SMOKE TOXICITY & SMOKE MANAGEMENT
A key goal of the fire safety strategy of a building is to avoid exposure to smoke. All smoke is toxic, regardless of its origin or composition, and smoke inhalation remains the primary cause of death in fatal fires across Europe. The solutions to limit smoke exposure have helped reduce fire fatalities, and their implementation can be continuously improved. A holistic approach is most effective to keep smoke intoxication low, starting with prevention and detection and continuing with smoke compartmentation and management.
Protecting people from smoke exposure and toxicity
Despite the progress of fire safety measures across Europe in recent decades, fire fatalities still occur, primarily as a result of smoke intoxication from carbon monoxide (CO) and, to a lesser extent, other gases.
Smoke production depends on a variety of combination of factors with the likeliness of intoxication and asphyxiation increasing with the length of exposure. Regardless of its origin and exact composition, all smoke is toxic and poses a serious threat to the health of building occupants and firefighters. As such, their protection should be the utmost priority. A relatively small fire inside a building will still generate a lot of smoke, even when limited to the object of origin, and this smoke can easily spread beyond the room of origin if protection measures are not in place.
Reducing exposure to smoke is a key objective of fire safety strategies in buildings and follows the 7 layers of fire safety in buildings.
- Prevention is the priority. No fire, no smoke.
- Detection of fires as early as possible is achieved by installing adequate smoke detectors and alarms in sufficient numbers. This relatively limited investment plays a vital role in allowing timely reaction and evacuation.
- Early suppression via automatic systems (sprinkler or water mist) or manual extinguishers will control or extinguish the fire and help reduce the smoke generated.
- Evacuation routes must receive particular attention to remain smoke-free. Smoke management systems such as smoke extractors, smoke dampers or over pressuring systems function to avoid smoke exposure and entrapment during the evacuation.
- Compartmentation aims to contain both the fire and the smoke in the compartment of origin. Smoke compartmentation is particularly important and is achieved by correctly sealing joints and penetrations. It can be complemented with active smoke management systems.
- Firefighting: Smoke is the worst enemy of firefighters. Their protection equipment protects them from harmful exposure. Moreover, their firefighting strategies aim to protect occupants from smoke propagation and exposure. They can use special equipment such as smoke blocking devices and smoke control fans and even provide fire escape hoods to occupants when evacuation procedures may take them through a smoke-filled area.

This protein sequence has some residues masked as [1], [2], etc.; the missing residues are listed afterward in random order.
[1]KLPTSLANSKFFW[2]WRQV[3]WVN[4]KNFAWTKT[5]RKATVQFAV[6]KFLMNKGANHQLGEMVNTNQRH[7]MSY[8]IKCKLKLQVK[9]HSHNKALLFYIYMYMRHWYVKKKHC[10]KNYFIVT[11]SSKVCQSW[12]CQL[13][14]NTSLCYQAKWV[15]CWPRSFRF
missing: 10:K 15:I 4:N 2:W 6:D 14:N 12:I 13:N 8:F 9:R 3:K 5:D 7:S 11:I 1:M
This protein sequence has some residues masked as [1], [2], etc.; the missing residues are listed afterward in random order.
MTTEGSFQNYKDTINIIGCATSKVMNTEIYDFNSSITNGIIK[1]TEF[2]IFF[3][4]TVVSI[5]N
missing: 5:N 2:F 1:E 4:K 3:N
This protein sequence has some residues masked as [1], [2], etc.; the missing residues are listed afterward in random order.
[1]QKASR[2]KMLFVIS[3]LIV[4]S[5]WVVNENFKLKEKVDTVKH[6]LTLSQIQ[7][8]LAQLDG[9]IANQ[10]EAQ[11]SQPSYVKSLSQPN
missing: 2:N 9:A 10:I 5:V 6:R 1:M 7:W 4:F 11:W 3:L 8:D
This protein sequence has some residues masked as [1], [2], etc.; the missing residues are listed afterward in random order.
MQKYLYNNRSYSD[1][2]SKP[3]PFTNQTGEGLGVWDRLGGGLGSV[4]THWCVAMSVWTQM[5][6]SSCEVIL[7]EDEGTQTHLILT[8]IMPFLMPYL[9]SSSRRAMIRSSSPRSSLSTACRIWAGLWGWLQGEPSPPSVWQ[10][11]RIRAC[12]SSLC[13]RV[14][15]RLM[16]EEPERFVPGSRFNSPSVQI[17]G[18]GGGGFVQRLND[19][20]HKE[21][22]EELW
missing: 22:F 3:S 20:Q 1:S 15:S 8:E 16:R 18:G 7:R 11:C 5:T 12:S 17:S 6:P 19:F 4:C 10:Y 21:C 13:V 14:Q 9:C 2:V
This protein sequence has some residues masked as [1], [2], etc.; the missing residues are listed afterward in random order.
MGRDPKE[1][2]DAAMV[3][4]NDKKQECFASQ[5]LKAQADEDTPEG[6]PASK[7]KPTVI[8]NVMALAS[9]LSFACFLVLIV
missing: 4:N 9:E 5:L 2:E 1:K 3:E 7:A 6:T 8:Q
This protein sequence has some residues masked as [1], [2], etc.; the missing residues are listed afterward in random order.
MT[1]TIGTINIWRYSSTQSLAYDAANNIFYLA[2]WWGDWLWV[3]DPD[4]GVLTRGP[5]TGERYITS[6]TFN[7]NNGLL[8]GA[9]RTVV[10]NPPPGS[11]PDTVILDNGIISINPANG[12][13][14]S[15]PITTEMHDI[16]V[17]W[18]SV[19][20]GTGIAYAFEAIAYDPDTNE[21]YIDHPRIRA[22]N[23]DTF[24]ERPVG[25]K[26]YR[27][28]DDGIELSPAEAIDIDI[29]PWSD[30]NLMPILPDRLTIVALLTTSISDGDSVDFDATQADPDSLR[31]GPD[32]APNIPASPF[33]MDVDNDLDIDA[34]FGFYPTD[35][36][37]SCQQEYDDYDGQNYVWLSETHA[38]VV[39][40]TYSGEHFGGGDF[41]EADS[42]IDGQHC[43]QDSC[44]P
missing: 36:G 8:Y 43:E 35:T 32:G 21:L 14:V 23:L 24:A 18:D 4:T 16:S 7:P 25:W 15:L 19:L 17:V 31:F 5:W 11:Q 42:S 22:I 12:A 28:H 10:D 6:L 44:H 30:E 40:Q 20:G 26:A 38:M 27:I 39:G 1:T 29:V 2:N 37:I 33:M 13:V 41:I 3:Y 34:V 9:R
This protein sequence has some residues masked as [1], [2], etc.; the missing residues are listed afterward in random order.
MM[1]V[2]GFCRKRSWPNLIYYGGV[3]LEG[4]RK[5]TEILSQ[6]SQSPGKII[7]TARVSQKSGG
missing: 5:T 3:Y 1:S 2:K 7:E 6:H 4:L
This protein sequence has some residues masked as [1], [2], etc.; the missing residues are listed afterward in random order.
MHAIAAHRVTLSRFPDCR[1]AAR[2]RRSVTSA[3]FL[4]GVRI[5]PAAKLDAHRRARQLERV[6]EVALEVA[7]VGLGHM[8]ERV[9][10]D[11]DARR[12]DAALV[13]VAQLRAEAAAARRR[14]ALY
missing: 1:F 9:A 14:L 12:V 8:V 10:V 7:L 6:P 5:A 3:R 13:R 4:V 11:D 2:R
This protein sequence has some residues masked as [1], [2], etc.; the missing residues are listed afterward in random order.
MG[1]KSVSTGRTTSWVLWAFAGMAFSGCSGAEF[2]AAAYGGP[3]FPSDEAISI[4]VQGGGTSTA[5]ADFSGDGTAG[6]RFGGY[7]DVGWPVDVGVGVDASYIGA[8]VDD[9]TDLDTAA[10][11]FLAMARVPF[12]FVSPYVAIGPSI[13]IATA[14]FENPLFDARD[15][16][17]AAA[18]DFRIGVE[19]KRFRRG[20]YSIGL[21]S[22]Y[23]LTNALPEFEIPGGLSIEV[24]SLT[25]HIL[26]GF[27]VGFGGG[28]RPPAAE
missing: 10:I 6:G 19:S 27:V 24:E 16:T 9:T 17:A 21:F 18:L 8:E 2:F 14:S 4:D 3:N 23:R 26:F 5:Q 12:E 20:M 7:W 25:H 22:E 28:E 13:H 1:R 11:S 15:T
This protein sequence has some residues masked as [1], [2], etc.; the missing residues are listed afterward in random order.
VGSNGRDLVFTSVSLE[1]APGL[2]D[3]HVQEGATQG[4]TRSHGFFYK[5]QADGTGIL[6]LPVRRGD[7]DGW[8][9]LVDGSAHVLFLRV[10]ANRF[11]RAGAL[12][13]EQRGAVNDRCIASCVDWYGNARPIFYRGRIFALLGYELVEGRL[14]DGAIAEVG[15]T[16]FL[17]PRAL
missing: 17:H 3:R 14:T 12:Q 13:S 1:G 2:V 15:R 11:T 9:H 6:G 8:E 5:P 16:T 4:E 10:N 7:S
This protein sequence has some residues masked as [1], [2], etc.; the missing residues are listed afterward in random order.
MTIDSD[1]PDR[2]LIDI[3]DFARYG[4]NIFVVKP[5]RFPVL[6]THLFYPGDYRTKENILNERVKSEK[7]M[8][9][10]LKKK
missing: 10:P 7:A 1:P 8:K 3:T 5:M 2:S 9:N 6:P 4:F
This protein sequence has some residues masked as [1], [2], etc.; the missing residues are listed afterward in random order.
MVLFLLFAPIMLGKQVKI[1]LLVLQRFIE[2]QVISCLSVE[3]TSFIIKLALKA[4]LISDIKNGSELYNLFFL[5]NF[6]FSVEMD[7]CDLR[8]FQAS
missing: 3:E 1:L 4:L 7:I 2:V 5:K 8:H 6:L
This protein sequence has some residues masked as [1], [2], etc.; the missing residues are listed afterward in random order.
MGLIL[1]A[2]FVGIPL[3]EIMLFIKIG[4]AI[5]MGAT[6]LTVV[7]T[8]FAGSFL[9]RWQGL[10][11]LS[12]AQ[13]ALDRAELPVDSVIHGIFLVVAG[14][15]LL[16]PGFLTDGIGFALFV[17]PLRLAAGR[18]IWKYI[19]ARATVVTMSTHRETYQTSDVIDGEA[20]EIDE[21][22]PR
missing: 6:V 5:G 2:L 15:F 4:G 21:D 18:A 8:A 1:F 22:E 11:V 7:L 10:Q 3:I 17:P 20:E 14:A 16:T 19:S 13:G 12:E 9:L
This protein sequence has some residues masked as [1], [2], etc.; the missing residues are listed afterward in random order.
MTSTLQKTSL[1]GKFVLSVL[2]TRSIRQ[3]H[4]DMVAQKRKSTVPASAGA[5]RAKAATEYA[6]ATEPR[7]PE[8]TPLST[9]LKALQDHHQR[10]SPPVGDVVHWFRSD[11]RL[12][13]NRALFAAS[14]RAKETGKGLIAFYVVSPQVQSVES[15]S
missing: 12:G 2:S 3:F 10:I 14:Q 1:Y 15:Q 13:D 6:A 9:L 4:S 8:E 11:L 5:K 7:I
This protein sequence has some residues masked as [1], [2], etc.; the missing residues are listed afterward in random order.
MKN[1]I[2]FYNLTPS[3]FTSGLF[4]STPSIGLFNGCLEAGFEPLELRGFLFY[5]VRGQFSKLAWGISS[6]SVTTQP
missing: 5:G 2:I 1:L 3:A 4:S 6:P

All these measures intend to limit the harmful risk of smoke exposure and inhalation. Some of them, such as smoke alarms and detectors, are easily and readily implementable measures that can and should be more widely used to further reduce the number of fire fatalities.
The European Commission confirms that regulating the smoke toxicity from construction products would not be justified.
The European Commission, in charge of the Construction Product Regulation (CPR), investigated the issue of smoke in 2017 , with the particular angle of toxicity of smoke from construction products involved in a fire. This wide-ranging study recognised that all smoke is toxic (see the second conclusion of the study), and the Commission concluded that it is not justified to regulate construction products based on this aspect as many items contribute to smoke toxicity starting from the building content.
As some experiments have shown, by the time construction products like insulation are involved in a fire, the smoke exposure from the burning contents of the building would already be fatal. The reaction to fire classification of construction products already covers the rate of smoke production. The different layers of fire safety must play their role to protect occupants from any smoke.
Smoke management is key to limiting the damage of a fire
The current strategy for avoiding smoke exposure is the most effective fire safety approach. Since all smoke is toxic, any approach focusing on toxicity of the smoke would have to cover all items that could contribute to a fire, i.e. all the contents of the building (furniture, fabrics, fittings, fabrics, electronics, books and papers, decorative items and many more). Moreover, different fire scenarios influencing the burning behaviour and smoke generation would have to be considered. This would be challenging, if not impossible, in practice and a very lengthy and costly process.
The European Commission study also concluded that a significant data gap remains. Statistics on fires and fire fatalities collected in Europe tend to be incomplete and difficult to compare across countries as no Europe-wide statistics exist. As the study noted, fire victims and sources can only be understood through common reliable data.
The collection of harmonised fire statistics at the EU level is needed to assess not only the causes of fatalities, including those occurring through smoke toxicity, but also the effectiveness of possible safety approaches, regulatory or otherwise. A major follow-up of the study is, therefore, the pilot project on fire statistics initiated by the European Parliament.
 34% to 80% depending on available data
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